In last week’s lesson, Jesus made it clear that rejecting him as a prophet from God was a bad life choice. He traveled from Capernaum to Nazareth and returned to Capernaum to continue his ministry. The town along the shore of Lake Gennesaret (modern Yam Kinneret) is the hub of the ministry of Jesus.
In Luke 4:38, Jesus enters the home of Simon. He did not pick the house at random; it was already his headquarters. Mark 1:29 tells us that Andrew shared ownership of the house. Their mother lived with them, and Jesus cured her.
Simon and Andrew, in the American tradition, were upper middle class. They owned a sizable fishing operation with two or more boats, probably employees, and partners (James and John, who may have been relatives). They could afford a house large enough to hold at least two large families as well as numerous guests (Jesus and his followers). This picture is based on very few clues, but we know the Lake has always been generous with its catches.
In today’s reading, the boys have had a bad day, the kind of day every fisherman knows all too well. While they were striking out, other crews were hauling in the fish. It’s just part of the business. The crews quit early and took to repairing their nets, a constant chore.
We are given a beautiful picture of Jesus teaching the crowd from the boat with his voice reflection off the water like an amplifier.
But, back up a bit. He got into one of the boats. NIV Simon is sitting on the shore working on the nets, and he sees his house guest climb into the boat. He does not fuss in any way. He gets up when Jesus asks him to row a few yards from the shore, and then sits there while Jesus teaches—and his partners continue to work on the nets.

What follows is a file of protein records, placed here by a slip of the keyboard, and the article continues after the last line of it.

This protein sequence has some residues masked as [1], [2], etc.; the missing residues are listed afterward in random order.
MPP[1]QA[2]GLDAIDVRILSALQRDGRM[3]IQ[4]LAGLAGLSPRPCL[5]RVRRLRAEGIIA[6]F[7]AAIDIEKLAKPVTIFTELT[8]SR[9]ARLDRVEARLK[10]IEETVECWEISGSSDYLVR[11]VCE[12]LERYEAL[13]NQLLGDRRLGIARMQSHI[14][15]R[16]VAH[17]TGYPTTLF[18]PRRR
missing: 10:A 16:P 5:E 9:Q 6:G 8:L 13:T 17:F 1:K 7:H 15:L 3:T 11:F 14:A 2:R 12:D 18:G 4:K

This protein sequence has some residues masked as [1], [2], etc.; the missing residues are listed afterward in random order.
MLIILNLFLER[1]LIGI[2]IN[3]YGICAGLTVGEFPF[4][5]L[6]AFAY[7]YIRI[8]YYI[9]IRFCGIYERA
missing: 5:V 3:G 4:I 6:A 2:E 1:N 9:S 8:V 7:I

After a tough day of work—unfinished work; unproductive work—Simon willingly takes Jesus out on the lake and works the ore to maintain position while he talks. I believe this is the image of a man who already knows Jesus pretty well. He is probably a follower.
He only gets grumpy when Jesus tells Simon to row out farther. Master, we’ve worked hard all night. NIV But, he puts the nets out as requested and we move into the main point of this reading.
The key sentence is, Go away from me, Lord; I am a sinful man! NIV Simon calls Jesus Lord, a term used of God, but also of a superior. In the mind of Peter at this point, it is likely a mixture of both. The Apostles always knew Jesus was their Lord and master but could not get their heads around the idea of him being God.
I am a sinful man! This is the key statement. Peter saw Jesus as a man of God, if not God. He may have believed he was Elijah returned. Whatever went through his mind, Peter knew he was unworthy to be near Jesus.
Many American churches have forgotten that Jesus chose sinners to be his Apostles. Jesus wanted sinners to come to him. He spent his ministry surrounded by sinners. We in the church too often reject people we consider to be sinners. We want to sit with properly washed and clothed folks who are just like us—sin free.
We give lip service to being sinners, but as we look at the great unwashed that superior feeling takes over our better natures. When Jesus was first born, shepherds came to visit. They were some of the lowest humans in Jewish thinking, slightly above lepers. Yet, they were the first to visit and were welcome to do so.
Fishermen were slightly above shepherds, but Luke tells us that Simon the fisherman was the first to be chosen by Jesus to be an Apostle.
We all sin in so many ways that are unrecognized by us. Even something we say that should not cause pain may cause it in someone who is going through a difficulty. “How is your mother?” That is not good if I don’t know that his mother died a month ago. Sometimes my tone of voice is heard as a negative by the other person. Deep in thought, I walk past a person who needs to hear a friendly voice.
Jesus always knew what the other needed because he was always in God. Strangers were open books to him.
God does not me love because I am a sinner. He loves me because He does not want me to continue to be a sinner. Jesus has shown us a better way to live, and he has given us the Holy Spirit to help us live that better way. Now we must share with our fellow sinners.
Be righteous and do good.